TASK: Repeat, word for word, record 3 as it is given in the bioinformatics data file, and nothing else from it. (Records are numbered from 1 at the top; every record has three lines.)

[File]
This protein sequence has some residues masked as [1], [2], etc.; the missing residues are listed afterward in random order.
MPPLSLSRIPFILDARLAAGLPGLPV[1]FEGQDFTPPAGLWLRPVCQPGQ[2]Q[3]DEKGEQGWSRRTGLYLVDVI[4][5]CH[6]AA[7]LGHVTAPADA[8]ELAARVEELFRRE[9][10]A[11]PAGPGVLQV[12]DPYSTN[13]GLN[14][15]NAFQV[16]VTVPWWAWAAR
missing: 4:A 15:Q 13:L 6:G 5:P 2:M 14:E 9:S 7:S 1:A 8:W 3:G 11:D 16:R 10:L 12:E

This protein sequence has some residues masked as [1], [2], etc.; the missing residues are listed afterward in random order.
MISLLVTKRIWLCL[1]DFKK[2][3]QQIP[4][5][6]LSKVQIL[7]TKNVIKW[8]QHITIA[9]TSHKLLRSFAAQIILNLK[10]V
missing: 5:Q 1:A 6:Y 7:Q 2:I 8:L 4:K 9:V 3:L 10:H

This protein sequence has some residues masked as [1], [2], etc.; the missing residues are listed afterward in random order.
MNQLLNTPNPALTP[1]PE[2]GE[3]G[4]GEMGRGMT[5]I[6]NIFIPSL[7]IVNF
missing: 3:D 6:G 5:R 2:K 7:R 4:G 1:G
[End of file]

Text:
This protein sequence has some residues masked as [1], [2], etc.; the missing residues are listed afterward in random order.
MNQLLNTPNPALTP[1]PE[2]GE[3]G[4]GEMGRGMT[5]I[6]NIFIPSL[7]IVNF
missing: 3:D 6:G 5:R 2:K 7:R 4:G 1:G